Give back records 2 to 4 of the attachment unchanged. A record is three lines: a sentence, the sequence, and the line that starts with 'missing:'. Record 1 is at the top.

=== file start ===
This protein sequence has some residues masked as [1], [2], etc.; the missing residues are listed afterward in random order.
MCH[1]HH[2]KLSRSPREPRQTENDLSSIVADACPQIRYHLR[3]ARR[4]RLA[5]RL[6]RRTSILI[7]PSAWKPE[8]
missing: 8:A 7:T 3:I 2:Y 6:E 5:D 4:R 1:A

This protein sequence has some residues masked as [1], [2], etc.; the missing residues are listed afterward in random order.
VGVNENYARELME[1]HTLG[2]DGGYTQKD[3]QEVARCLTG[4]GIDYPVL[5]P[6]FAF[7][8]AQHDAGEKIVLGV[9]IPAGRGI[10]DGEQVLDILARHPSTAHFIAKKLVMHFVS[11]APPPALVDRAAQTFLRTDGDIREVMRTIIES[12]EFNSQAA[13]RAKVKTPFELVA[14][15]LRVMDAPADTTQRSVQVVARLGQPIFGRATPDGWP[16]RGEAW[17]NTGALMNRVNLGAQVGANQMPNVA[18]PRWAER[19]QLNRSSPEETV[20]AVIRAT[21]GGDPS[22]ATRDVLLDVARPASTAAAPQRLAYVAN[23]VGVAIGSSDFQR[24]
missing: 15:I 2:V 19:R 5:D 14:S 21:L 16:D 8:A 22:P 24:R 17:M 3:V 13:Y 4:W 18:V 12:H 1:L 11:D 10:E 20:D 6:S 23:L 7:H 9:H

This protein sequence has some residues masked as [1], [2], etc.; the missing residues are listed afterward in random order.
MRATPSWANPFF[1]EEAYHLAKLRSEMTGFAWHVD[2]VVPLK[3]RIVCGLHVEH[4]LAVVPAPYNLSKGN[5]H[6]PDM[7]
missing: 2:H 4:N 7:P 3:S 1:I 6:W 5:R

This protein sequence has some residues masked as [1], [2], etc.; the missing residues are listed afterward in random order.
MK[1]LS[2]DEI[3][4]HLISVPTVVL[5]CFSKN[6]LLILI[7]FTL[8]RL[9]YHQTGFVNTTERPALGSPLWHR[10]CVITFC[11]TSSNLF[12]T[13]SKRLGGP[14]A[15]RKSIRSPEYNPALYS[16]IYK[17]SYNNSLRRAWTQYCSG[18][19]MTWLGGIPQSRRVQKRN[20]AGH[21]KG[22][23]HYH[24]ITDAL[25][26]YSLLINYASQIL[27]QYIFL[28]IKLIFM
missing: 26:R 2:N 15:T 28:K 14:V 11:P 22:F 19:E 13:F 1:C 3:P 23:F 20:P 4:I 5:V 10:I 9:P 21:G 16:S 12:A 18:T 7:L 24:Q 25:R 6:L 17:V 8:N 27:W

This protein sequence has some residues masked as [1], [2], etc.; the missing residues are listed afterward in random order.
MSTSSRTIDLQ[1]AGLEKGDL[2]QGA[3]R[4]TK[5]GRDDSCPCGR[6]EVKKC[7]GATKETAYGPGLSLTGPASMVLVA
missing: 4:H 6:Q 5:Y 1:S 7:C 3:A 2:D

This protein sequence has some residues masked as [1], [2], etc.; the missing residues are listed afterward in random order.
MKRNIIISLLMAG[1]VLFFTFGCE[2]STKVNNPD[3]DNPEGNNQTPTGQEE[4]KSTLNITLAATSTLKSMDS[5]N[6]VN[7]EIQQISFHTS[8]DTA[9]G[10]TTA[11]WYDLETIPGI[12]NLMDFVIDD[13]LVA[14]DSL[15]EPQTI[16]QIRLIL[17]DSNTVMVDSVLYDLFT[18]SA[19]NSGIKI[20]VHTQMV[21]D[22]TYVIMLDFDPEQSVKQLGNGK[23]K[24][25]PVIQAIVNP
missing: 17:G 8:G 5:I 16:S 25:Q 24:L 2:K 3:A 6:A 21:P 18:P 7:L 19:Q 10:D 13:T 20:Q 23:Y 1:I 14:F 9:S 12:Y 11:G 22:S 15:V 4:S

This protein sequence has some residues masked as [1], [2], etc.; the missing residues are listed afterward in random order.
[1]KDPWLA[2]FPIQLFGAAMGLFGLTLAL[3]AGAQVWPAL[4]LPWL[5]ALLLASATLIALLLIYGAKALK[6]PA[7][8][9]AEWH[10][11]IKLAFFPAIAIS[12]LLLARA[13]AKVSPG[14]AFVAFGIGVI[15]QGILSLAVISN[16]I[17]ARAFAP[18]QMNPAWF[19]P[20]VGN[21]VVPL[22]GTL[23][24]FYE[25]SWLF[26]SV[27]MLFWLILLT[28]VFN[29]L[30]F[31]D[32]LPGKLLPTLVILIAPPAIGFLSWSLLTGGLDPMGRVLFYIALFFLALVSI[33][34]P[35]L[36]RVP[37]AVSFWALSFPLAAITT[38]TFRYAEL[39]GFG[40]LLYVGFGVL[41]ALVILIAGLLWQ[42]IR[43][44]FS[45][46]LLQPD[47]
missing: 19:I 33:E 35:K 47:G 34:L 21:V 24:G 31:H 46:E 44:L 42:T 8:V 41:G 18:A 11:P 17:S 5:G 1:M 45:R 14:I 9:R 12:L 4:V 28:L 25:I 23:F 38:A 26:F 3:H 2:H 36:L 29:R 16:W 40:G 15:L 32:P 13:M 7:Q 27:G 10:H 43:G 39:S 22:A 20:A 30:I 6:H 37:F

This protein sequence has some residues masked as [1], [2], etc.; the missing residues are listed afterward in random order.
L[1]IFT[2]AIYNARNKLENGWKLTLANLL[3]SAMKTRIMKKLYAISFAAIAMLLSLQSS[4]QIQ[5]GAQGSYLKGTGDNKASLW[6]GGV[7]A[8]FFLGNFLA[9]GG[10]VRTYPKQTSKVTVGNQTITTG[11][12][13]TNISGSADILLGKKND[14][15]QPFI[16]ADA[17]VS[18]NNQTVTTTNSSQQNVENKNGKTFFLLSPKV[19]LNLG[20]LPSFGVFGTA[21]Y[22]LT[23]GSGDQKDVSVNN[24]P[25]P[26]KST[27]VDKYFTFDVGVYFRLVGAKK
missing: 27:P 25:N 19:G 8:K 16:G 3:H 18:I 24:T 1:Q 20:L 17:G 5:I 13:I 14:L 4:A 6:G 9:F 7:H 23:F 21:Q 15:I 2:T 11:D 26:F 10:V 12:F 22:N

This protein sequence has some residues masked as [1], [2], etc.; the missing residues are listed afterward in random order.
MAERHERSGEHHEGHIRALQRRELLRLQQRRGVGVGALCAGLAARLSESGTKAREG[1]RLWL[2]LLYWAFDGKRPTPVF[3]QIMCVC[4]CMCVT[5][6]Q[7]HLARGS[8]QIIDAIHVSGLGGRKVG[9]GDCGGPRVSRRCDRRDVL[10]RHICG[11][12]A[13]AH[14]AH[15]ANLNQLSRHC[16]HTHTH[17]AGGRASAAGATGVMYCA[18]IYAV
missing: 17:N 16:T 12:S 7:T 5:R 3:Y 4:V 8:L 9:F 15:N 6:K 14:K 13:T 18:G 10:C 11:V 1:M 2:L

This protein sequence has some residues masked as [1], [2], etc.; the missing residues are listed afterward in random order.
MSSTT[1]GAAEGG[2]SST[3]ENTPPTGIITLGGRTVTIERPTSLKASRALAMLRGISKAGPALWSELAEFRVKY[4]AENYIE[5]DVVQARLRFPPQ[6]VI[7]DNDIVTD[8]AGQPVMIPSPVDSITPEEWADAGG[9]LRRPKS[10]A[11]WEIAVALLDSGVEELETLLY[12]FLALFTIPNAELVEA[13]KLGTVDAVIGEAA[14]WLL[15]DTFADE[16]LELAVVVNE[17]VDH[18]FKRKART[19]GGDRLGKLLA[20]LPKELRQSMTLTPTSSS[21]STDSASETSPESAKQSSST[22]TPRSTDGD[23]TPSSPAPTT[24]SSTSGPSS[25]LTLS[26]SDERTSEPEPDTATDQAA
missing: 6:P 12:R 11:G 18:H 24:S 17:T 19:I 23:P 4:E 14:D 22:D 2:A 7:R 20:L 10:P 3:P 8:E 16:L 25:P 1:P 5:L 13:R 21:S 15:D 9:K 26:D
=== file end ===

This protein sequence has some residues masked as [1], [2], etc.; the missing residues are listed afterward in random order.
VGVNENYARELME[1]HTLG[2]DGGYTQKD[3]QEVARCLTG[4]GIDYPVL[5]P[6]FAF[7][8]AQHDAGEKIVLGV[9]IPAGRGI[10]DGEQVLDILARHPSTAHFIAKKLVMHFVS[11]APPPALVDRAAQTFLRTDGDIREVMRTIIES[12]EFNSQAA[13]RAKVKTPFELVA[14][15]LRVMDAPADTTQRSVQVVARLGQPIFGRATPDGWP[16]RGEAW[17]NTGALMNRVNLGAQVGANQMPNVA[18]PRWAER[19]QLNRSSPEETV[20]AVIRAT[21]GGDPS[22]ATRDVLLDVARPASTAAAPQRLAYVAN[23]VGVAIGSSDFQR[24]
missing: 15:I 2:V 19:R 5:D 14:S 21:L 16:D 8:A 22:P 24:R 17:M 3:V 13:Y 4:W 18:V 12:H 1:L 11:D 10:E 20:D 6:S 23:L 7:H 9:H

This protein sequence has some residues masked as [1], [2], etc.; the missing residues are listed afterward in random order.
MRATPSWANPFF[1]EEAYHLAKLRSEMTGFAWHVD[2]VVPLK[3]RIVCGLHVEH[4]LAVVPAPYNLSKGN[5]H[6]PDM[7]
missing: 2:H 4:N 7:P 3:S 1:I 6:W 5:R

This protein sequence has some residues masked as [1], [2], etc.; the missing residues are listed afterward in random order.
MK[1]LS[2]DEI[3][4]HLISVPTVVL[5]CFSKN[6]LLILI[7]FTL[8]RL[9]YHQTGFVNTTERPALGSPLWHR[10]CVITFC[11]TSSNLF[12]T[13]SKRLGGP[14]A[15]RKSIRSPEYNPALYS[16]IYK[17]SYNNSLRRAWTQYCSG[18][19]MTWLGGIPQSRRVQKRN[20]AGH[21]KG[22][23]HYH[24]ITDAL[25][26]YSLLINYASQIL[27]QYIFL[28]IKLIFM
missing: 26:R 2:N 15:T 28:K 14:V 11:P 22:F 19:E 13:F 1:C 3:P 23:F 20:P 4:I 5:V 10:I 9:P 21:G 16:S 12:A 18:T 7:L 24:Q 25:R 6:L 17:V 8:N 27:W